Sister Alessandra Smerilli talked about the ecological transition, recalling two verbs that the Pope has at heart “Protect and Cultivate. It is a question of transforming the earth, of implementing what creativity suggests to us in dealings with the earth, with people, and relations. If we apply these principles to the economy we realize, first of all, that we must move from a logic of maximization to a logic of balance, from a logic of a brief period to one of medium long-term.”

“Separate sectors don’t exist; if we don’t understand this we won’t be able to do anything. In order for the economy to be respectful of people, of relations, and of the earth, all the system’s actors must do their part. It means we must have to change the system. All this is possible; we are speaking about ecological conversion: the priority is to succeed in coming together and understanding that the courage to say no is broken down in businesses, in laboratories, in States, which have a fundamental role, at the level of international organizations. I’m thinking of the EU. (It’s a time full of uncertainties but a time of enormous hope,” added Sister Smerilli.

Reforms and Investments

Minister Maria Cristina Messa

Finally, Minister Messa stressed that in “a future where uncertainty and unpredictability will be ever more often our street companions, the role of the University becomes even more fundamental in accompanying young people to learn a method, which enables them to remain solid and to find solutions also in complex situations as that which we are still going through. If the University must accompany young people, we have the task today to improve the field and the rules at our disposition: the investments foreseen by the PNRR are consistent and we must use them well, but to change our step, it will be even more important to conclude as soon as possible the courses of reform that, together with the Parliament, we have set in motion.”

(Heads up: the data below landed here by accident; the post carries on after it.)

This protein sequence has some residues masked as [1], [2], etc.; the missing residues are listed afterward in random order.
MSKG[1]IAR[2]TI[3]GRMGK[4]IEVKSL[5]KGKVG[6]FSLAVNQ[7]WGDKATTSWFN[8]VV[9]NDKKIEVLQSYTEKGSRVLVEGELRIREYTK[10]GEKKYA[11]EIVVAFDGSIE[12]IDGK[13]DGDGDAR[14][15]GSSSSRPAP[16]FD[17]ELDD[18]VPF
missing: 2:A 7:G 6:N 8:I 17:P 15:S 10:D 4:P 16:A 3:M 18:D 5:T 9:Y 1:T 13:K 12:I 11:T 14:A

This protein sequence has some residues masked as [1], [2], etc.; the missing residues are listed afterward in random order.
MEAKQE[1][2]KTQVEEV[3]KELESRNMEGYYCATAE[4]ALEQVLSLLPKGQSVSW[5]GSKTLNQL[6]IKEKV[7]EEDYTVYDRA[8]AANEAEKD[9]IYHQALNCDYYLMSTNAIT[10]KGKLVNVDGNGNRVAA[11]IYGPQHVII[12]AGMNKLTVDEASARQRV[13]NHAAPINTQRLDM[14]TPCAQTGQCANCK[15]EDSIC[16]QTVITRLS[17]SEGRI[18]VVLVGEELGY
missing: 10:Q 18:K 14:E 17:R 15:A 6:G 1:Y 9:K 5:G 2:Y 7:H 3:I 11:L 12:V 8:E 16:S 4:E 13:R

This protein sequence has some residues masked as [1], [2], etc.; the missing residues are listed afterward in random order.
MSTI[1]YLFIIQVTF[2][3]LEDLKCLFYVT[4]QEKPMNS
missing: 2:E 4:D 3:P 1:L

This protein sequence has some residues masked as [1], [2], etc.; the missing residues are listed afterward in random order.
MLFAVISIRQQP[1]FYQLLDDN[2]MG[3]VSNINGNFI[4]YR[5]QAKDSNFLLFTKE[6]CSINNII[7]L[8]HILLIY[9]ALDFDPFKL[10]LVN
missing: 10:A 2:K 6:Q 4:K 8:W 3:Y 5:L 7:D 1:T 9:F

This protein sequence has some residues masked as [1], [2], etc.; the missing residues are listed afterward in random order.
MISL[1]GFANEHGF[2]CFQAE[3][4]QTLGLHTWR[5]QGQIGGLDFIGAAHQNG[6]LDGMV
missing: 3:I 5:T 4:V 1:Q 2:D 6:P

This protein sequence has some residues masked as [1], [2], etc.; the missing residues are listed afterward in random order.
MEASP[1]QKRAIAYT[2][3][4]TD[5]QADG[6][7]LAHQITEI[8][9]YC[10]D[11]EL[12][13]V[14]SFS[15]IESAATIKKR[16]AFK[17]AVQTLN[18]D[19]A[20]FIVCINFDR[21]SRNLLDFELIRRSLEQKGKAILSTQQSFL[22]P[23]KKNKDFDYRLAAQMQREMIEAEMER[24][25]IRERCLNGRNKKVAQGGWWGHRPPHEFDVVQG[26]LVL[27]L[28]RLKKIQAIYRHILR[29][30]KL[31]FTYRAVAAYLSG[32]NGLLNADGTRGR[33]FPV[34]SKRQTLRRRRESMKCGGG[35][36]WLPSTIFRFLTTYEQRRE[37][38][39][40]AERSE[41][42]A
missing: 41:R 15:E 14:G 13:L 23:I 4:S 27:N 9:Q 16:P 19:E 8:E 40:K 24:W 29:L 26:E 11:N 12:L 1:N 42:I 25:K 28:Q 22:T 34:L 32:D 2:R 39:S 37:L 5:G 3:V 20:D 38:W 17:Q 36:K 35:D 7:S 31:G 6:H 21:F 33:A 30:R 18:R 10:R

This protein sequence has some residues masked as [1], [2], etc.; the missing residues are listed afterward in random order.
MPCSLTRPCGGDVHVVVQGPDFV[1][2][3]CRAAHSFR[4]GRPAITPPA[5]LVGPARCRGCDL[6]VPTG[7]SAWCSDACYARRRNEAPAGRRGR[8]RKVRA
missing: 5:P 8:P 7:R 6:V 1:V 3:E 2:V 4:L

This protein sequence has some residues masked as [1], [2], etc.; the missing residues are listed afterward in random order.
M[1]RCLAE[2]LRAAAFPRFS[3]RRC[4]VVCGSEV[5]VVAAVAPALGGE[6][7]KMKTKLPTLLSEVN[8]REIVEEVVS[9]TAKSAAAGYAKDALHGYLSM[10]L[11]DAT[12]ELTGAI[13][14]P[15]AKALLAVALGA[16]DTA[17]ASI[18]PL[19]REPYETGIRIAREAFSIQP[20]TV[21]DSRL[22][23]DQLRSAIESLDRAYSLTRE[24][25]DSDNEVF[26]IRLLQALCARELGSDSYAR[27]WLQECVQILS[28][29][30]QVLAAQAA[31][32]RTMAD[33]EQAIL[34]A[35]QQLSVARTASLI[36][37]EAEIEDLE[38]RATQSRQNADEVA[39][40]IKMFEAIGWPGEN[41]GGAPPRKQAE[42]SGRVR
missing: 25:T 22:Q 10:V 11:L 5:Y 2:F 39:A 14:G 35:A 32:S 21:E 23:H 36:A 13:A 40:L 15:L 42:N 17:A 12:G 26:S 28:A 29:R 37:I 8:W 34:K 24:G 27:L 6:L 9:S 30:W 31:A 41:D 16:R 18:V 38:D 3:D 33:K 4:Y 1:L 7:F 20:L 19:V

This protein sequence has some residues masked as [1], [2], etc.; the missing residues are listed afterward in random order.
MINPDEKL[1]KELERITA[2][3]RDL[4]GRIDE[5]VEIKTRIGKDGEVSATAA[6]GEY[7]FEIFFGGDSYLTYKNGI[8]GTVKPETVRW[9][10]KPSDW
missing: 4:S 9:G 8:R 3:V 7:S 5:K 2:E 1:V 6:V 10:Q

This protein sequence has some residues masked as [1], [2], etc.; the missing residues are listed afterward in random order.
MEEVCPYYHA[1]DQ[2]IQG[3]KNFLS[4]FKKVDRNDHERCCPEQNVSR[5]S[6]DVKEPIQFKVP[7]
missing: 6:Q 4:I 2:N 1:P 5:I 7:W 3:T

The Role of Research

 The Minister pointed out that there must be a balance between generalized formation, which represents the necessary background for all, and specific formation. She then reflected on the need to invest in research, on one hand with individual tenders and, on the other, with the importance to “make a system, creating national networks to compete better and assess local situations that already work together.” As for the return of “brains,” Messa stressed that funds “aren’t enough, it’s necessary to reform the system because young people don’t know what will become of them, of their careers and reinforce the autonomy of research and the infrastructures of which they are in need.”

The Program

 In regard to the Meeting’s program that, as usual, is very rich of appointments, two novelties are pointed out. The first is that the great evening events will move to the center of Rimini, beginning with Uto Ughi’s opening concert. The second is the closing with a contest to which young musicians have been invited on the theme of the Meeting. One hundred thirty-seven artists took part, and three finalists chosen by the jury will hold the conclusive concert. Two thousand volunteers have already put themselves at the disposition of the Meeting, inspired by the vision of Communion and Liberation. And after last year’s streaming success, especially in Latin America, the experience will be repeated with live coverage in several languages, among them Spanish.

Translation by Virginia M. Forrester